While I won’t go in to too much detail on the hotel stay, I can report that the room itself was fairly comfortable, clean, and quiet.

The meals, however, were something else. Having arrived at around 22:00, the “buffet dinner” consisted of extremely dried-up lasagna that had clearly been sitting out for hours. Additionally, we were only allowed one beverage, with any more drinks costing extra. Funny enough, there was a whole section of seating with a sign in front saying “Lufthansa canceled flights,” indicating that this was the main ‘hub’ for the airline’s bumped passengers! Breakfast, at least, was a much better experience!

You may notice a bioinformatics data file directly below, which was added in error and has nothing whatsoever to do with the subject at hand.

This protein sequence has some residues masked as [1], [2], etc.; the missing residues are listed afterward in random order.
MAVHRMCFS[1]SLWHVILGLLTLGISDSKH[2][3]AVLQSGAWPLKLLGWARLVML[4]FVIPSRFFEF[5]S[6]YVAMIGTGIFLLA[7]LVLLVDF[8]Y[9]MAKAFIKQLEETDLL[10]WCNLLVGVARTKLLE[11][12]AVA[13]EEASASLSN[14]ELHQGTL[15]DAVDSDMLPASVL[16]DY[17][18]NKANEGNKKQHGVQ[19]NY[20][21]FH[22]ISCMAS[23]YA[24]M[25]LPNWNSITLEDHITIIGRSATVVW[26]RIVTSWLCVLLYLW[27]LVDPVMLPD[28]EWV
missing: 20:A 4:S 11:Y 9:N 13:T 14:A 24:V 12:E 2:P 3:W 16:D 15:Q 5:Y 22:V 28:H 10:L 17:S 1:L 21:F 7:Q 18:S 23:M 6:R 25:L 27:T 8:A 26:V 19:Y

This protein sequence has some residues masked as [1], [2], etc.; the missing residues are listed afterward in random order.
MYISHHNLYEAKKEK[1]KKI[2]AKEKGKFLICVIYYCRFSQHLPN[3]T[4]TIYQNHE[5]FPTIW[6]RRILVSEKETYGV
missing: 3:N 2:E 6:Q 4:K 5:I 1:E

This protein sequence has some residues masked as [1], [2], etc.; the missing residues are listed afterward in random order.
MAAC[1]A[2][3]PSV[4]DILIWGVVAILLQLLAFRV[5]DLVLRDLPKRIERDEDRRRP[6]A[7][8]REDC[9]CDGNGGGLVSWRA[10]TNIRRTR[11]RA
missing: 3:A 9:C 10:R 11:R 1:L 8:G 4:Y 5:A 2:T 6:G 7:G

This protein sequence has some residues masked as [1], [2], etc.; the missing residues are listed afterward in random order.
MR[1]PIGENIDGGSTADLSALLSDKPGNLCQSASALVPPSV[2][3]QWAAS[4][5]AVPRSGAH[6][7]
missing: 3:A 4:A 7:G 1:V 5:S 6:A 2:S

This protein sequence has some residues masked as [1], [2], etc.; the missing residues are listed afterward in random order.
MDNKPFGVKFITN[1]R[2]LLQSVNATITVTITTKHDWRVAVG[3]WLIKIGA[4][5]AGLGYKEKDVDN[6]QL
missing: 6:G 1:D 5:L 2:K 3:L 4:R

Buffet meals at the Holiday Inn Frankfurt Airport Photo: Chris Loh | Simple Flying

Checking out and taking off

The next morning, we checked out of the hotel and inquired about their airport shuttle service. We learned that this would come at a cost of €4 per person. We also learned that the shuttle to the hotel was complimentary – something that the Lufthansa gate agent failed to mention.

Taking the hotel’s shuttle bus, we swiftly arrived at Frankfurt’s T1 and made our way through security and towards the gate. The flight itself was on-time, smooth and uneventful – just like the outbound trip.

We had to take the people mover to get to our gate the next day. Photo: Chris Loh | Simple Flying

Final thoughts and reflections